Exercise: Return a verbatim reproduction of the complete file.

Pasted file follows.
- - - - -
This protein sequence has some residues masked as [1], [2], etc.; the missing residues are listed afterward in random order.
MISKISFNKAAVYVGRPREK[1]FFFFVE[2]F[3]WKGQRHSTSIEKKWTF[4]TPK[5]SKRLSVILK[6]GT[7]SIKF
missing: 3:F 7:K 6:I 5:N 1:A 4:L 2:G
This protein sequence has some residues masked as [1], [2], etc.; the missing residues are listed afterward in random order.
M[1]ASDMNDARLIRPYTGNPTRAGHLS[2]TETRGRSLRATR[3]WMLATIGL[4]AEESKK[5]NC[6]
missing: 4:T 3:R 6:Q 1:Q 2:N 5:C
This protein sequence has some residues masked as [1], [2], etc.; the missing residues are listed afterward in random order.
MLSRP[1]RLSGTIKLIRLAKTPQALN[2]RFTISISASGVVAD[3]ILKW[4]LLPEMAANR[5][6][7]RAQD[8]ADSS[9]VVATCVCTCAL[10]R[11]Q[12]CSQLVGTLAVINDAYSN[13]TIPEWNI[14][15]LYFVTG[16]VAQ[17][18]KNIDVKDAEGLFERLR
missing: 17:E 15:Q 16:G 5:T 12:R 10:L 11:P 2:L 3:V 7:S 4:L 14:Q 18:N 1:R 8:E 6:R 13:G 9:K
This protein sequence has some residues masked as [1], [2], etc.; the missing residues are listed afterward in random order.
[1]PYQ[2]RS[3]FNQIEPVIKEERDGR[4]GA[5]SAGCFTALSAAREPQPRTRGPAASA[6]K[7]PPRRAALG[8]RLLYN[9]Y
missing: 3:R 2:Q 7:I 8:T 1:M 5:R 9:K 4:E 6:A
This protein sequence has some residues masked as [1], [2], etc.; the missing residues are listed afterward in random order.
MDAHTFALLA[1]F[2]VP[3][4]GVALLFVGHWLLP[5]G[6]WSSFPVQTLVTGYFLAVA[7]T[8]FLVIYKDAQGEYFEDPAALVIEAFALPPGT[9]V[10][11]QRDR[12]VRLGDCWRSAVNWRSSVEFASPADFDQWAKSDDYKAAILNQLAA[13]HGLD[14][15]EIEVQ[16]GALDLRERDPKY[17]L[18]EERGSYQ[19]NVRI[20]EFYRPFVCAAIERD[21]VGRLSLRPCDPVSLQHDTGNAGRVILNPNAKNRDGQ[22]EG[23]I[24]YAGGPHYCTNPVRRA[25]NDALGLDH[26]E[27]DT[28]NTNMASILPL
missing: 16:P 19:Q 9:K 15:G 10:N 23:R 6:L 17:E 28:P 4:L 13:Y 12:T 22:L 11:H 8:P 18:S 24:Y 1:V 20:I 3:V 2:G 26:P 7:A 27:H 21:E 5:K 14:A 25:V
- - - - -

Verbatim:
This protein sequence has some residues masked as [1], [2], etc.; the missing residues are listed afterward in random order.
MISKISFNKAAVYVGRPREK[1]FFFFVE[2]F[3]WKGQRHSTSIEKKWTF[4]TPK[5]SKRLSVILK[6]GT[7]SIKF
missing: 3:F 7:K 6:I 5:N 1:A 4:L 2:G
This protein sequence has some residues masked as [1], [2], etc.; the missing residues are listed afterward in random order.
M[1]ASDMNDARLIRPYTGNPTRAGHLS[2]TETRGRSLRATR[3]WMLATIGL[4]AEESKK[5]NC[6]
missing: 4:T 3:R 6:Q 1:Q 2:N 5:C
This protein sequence has some residues masked as [1], [2], etc.; the missing residues are listed afterward in random order.
MLSRP[1]RLSGTIKLIRLAKTPQALN[2]RFTISISASGVVAD[3]ILKW[4]LLPEMAANR[5][6][7]RAQD[8]ADSS[9]VVATCVCTCAL[10]R[11]Q[12]CSQLVGTLAVINDAYSN[13]TIPEWNI[14][15]LYFVTG[16]VAQ[17][18]KNIDVKDAEGLFERLR
missing: 17:E 15:Q 16:G 5:T 12:R 10:L 11:P 2:L 3:V 7:S 4:L 14:Q 18:N 1:R 8:E 6:R 13:G 9:K
This protein sequence has some residues masked as [1], [2], etc.; the missing residues are listed afterward in random order.
[1]PYQ[2]RS[3]FNQIEPVIKEERDGR[4]GA[5]SAGCFTALSAAREPQPRTRGPAASA[6]K[7]PPRRAALG[8]RLLYN[9]Y
missing: 3:R 2:Q 7:I 8:T 1:M 5:R 9:K 4:E 6:A
This protein sequence has some residues masked as [1], [2], etc.; the missing residues are listed afterward in random order.
MDAHTFALLA[1]F[2]VP[3][4]GVALLFVGHWLLP[5]G[6]WSSFPVQTLVTGYFLAVA[7]T[8]FLVIYKDAQGEYFEDPAALVIEAFALPPGT[9]V[10][11]QRDR[12]VRLGDCWRSAVNWRSSVEFASPADFDQWAKSDDYKAAILNQLAA[13]HGLD[14][15]EIEVQ[16]GALDLRERDPKY[17]L[18]EERGSYQ[19]NVRI[20]EFYRPFVCAAIERD[21]VGRLSLRPCDPVSLQHDTGNAGRVILNPNAKNRDGQ[22]EG[23]I[24]YAGGPHYCTNPVRRA[25]NDALGLDH[26]E[27]DT[28]NTNMASILPL
missing: 16:P 19:Q 9:K 15:G 10:N 23:R 6:L 17:E 28:P 4:L 13:Y 12:T 22:L 11:H 8:P 18:S 24:Y 1:V 20:I 3:V 2:G 26:P 7:A 27:H 21:E 5:K 14:A 25:V